On Tue, Jul 2, 2013 at 1:02 AM, Robert Haas <robertmh...@gmail.com> wrote: > On Sun, Jun 30, 2013 at 8:30 AM, Atri Sharma <atri.j...@gmail.com> wrote: >> I have been reading the recent discussion and was researching a bit, and I >> think that we should really go with the idea of randomising the input >> data(if it is not completely presorted), to ensure that we do not get >> quadratic complexity. > > That doesn't ensure any such thing. It just makes it less likely. > But we have existing guards that also make that unlikely, so I'm not > sure what we'd be gaining. > >> One easy way to do that could be to take a sample of the data set, and take >> a pivot out of it. Still a better way could be to take multiple samples >> which are spread of the data set, select a value from each of them, and then >> take a cumulative pivot(median,maybe). > > We pretty much do that already. > >> This shouldn't be too complex, and should give us a fixed nlogn complexity >> even for wild data sets, without affecting existing normal data sets that >> are present in every day transactions. I even believe that those data sets >> will also benefit from the above optimisation. > > The only method of selecting a pivot for quicksort that obtain O(n lg > n) run time with 100% certainty is have a magical oracle inside the > computer that tells you in fixed time and with perfect accuracy which > pivot you should select. > > If you want to get a useful response to your emails, consider > including a statement of what you think the problem is and why you > think your proposed changes will help. Consider offering a test case > that performs badly and an analysis of the reason why.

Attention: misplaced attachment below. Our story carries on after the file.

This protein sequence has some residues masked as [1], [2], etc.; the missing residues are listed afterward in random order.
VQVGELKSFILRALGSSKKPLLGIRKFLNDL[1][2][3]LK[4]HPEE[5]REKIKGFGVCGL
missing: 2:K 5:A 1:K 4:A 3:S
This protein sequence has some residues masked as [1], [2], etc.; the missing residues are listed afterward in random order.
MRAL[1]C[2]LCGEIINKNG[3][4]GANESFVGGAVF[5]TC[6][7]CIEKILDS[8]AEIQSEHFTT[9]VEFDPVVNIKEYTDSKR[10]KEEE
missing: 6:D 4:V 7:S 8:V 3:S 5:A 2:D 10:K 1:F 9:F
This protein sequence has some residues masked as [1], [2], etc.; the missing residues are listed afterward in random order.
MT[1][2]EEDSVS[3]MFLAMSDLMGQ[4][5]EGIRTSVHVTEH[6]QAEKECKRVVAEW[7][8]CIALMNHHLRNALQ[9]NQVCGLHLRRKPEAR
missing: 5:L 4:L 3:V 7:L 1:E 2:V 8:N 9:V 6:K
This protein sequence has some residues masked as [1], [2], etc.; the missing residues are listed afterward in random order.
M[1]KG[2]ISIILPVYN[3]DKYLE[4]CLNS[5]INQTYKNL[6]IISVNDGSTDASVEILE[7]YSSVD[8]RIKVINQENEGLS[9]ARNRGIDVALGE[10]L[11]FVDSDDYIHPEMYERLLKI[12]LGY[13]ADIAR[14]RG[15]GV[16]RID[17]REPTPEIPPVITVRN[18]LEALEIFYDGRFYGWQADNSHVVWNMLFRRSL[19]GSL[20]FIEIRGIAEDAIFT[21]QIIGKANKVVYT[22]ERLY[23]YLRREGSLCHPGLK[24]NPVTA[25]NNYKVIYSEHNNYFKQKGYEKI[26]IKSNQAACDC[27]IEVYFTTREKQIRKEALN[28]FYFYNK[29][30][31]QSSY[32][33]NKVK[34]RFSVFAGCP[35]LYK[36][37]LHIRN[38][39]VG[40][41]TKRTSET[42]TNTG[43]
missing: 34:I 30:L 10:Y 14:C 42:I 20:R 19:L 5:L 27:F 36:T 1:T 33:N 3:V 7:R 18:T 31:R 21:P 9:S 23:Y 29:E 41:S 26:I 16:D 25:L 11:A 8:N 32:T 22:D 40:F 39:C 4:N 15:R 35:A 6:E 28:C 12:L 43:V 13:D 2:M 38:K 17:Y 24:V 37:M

Right, thanks for that. I will keep that in mind. I was thinking about *mostly sorted* datasets, consider the following: 10 11 12 4 5 6 1 2 (Just off my head, sorry if I missed something). Now, the above data set is made up of number of rotation of a sorted dataset, so is mostly sorted, albeit with some disordering. My point is that these kind of datasets(not necessarily the above one) can lead to a bad choice of pivot, and hence give us a complexity which is below NlogN. I know we have a check for pre sorted inputs, but wasn't sure how we deal with mostly sorted inputs, as quick sort likes disorder in input. I agree with Claudio's idea. One thing to keep in mind is that we don't do quick sort for large data sets anyway, and move to external merge sort for it. So, we could think of using median of medians algorithm for the purpose. Another thing I would like to investigate is our implementation of quick sort's performance(and maybe external merge sort as well) on multiword keys. Regards, Atri -- Regards, Atri l'apprenant -- Sent via pgsql-hackers mailing list (email@example.com) To make changes to your subscription: http://www.postgresql.org/mailpref/pgsql-hackers